Crisis On Infinite Earths #7 Fallout: Legion Of Super-Heroes #38
Crisis on Infinite Earths #7 came out 30 years and two months ago.
In July, I did my best to cover Supergirl's death in that issue, the decision, the issue, and the ramifications of that in the comic world.
I was supposed to put the Crisis behind me but somehow I ended up covering some of the fallout of the issue throughout the rest of the summer.
Today I finally end my coverage of the death of Supergirl from the Crisis by looking at one more nod to her heroism in a universe that was supposed to have forgotten she had existed.
In Legion of Super-Heroes #37 and #38, writer Paul Levitz tried to reconcile Superboy's place in the Legion mythos in the new universe where Superboy never existed. John Byrne wrote the Man of Steel miniseries in the summer of 1986. Shortly thereafter, Byrne created the Time Trapper's 'pocket universe', a place where Superboy existed.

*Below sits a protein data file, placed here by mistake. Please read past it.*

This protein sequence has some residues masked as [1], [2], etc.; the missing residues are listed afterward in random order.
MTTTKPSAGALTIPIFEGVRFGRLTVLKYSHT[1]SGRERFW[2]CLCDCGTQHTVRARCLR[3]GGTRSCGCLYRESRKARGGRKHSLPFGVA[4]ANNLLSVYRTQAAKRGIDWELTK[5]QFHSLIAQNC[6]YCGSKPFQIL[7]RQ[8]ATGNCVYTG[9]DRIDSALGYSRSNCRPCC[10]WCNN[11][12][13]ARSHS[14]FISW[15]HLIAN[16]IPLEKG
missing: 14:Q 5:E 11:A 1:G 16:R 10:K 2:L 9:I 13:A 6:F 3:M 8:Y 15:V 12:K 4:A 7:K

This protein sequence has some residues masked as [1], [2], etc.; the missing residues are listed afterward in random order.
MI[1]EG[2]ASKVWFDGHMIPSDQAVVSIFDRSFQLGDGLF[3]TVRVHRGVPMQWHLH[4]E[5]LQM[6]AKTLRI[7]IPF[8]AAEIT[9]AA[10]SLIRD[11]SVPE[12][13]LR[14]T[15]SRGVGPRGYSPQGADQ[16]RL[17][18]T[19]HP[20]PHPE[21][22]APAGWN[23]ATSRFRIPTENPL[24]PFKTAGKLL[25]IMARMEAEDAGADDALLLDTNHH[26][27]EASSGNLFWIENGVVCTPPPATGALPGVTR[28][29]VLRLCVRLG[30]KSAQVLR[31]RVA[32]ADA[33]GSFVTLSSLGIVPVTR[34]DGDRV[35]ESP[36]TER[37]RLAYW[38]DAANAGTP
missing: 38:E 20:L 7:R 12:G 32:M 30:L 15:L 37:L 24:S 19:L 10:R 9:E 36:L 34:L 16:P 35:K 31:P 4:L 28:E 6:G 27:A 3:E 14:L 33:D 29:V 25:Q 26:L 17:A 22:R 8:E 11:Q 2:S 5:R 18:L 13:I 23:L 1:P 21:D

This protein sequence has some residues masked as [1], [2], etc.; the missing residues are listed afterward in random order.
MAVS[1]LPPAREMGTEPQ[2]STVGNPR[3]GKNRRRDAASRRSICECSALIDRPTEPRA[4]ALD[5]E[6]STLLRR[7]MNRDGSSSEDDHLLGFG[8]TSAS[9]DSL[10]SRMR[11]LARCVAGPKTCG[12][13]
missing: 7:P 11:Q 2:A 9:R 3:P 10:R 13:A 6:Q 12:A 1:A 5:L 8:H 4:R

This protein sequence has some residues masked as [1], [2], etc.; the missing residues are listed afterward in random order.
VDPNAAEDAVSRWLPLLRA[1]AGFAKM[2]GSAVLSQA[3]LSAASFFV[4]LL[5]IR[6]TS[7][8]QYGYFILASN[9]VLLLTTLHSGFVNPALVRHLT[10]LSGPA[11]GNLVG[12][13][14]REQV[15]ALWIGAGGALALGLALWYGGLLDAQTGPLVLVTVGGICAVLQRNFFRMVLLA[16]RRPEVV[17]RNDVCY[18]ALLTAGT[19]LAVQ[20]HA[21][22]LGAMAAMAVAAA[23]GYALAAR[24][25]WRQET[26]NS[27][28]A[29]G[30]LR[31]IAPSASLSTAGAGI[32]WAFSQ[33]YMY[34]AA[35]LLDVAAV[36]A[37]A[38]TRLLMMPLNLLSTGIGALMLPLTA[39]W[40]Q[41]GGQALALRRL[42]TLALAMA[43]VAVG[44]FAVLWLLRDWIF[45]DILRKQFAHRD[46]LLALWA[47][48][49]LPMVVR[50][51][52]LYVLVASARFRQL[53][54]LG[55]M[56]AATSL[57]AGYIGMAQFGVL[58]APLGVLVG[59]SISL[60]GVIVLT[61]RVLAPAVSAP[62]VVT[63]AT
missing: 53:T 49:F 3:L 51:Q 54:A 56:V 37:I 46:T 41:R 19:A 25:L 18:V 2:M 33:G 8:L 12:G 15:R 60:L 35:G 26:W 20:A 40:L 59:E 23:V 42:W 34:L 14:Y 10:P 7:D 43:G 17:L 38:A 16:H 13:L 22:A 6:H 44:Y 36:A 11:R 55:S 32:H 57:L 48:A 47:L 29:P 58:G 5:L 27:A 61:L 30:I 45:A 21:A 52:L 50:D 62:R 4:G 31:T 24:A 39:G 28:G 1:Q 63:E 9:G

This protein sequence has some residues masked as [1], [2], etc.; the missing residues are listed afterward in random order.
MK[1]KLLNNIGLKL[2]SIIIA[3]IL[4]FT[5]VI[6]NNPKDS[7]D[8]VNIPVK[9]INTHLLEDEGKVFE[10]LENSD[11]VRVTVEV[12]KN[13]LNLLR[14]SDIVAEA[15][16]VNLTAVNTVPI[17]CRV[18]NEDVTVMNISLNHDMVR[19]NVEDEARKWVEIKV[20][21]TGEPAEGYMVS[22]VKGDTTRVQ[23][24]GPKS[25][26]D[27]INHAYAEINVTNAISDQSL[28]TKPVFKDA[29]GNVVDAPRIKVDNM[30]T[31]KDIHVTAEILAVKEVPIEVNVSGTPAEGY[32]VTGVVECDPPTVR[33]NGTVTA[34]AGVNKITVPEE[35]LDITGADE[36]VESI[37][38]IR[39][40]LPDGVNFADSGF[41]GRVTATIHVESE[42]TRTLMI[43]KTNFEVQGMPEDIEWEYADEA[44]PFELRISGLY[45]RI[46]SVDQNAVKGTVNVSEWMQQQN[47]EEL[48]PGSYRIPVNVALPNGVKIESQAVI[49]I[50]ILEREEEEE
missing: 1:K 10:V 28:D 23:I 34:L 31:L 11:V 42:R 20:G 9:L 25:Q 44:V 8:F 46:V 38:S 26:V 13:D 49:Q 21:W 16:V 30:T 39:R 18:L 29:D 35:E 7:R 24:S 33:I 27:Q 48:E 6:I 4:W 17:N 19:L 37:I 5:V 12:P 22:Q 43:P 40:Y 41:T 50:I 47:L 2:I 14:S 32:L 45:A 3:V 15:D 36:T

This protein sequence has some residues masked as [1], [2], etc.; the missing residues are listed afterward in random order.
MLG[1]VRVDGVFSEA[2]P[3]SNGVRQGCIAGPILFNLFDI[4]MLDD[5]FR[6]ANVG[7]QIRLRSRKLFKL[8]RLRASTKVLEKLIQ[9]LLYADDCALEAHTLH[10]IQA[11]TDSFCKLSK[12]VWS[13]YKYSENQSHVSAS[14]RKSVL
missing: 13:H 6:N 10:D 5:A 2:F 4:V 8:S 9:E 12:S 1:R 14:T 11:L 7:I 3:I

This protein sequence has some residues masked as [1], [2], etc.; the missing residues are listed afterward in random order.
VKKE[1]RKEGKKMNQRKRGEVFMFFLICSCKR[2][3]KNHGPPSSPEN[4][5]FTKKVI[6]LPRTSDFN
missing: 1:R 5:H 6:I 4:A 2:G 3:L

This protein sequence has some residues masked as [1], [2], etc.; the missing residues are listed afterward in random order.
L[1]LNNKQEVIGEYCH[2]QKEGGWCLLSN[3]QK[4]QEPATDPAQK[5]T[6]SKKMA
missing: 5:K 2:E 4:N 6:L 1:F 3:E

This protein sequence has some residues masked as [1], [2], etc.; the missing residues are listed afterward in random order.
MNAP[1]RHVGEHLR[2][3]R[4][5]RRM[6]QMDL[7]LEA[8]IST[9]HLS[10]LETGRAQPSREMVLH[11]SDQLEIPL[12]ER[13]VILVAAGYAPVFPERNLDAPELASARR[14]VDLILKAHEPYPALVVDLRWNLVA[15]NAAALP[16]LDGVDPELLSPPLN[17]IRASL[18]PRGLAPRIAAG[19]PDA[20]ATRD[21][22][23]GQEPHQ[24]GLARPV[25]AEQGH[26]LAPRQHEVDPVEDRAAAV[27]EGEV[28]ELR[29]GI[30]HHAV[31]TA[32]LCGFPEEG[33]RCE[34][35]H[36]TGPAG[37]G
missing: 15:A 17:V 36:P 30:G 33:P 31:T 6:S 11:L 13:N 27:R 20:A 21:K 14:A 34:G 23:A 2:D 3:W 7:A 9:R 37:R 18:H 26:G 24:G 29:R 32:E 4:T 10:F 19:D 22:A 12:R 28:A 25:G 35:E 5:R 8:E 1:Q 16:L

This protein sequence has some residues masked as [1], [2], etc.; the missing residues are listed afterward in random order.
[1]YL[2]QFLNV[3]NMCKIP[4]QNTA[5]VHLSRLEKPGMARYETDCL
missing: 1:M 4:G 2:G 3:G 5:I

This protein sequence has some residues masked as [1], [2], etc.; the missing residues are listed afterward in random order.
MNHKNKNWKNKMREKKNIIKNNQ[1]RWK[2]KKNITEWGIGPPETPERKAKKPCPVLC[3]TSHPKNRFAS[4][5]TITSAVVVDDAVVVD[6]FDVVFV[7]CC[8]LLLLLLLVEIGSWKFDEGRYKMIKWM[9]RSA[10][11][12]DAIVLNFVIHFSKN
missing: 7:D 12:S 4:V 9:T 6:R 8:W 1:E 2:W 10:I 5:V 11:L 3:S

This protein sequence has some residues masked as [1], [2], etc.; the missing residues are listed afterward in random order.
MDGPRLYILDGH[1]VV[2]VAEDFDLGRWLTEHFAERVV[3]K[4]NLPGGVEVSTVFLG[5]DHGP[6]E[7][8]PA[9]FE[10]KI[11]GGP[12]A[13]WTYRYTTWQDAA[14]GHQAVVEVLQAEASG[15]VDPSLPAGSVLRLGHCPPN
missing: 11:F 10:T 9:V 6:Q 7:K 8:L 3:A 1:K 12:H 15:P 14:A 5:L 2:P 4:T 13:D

In Legion #38, Superboy turns on the Time Trapper and ends up sacrificing himself to save the world. Despite being a slave of the Trapper, he aids the Legion and dies a hero. It is an interesting story, one of the many somewhat loopy arcs that came out in the immediate aftermath of the Crisis as DC tried to hammer some major continuity issue smooth in the new timeline.
This issue, sporting a wonderfully powerful Bill Sienkiewicz cover, came out in June 1987.
The inside art was by then-current Legion artist Greg LaRocque. I loved LaRocque's work on this title.
Here is the end scene where Superboy's body is laid to rest and a Superboy statue is placed in the hall of heroes. After all, dupe of the Trapper or not, he was still the team's inspiration and he died to save them all.
But look in the background!
That is a statue of Kara in the hall of heroes.
We are two full years away from her death in the Crisis and definitely well into a History of the DC Universe where she didn't exist.
I am sure that this somehow slipped by the DC editors.
But serious kudos to Paul Levitz and Greg LaRocque for slipping her in. She died saving the multiverse. She should be remembered ... honored.
And so ends my 30th anniversary of the Crisis review.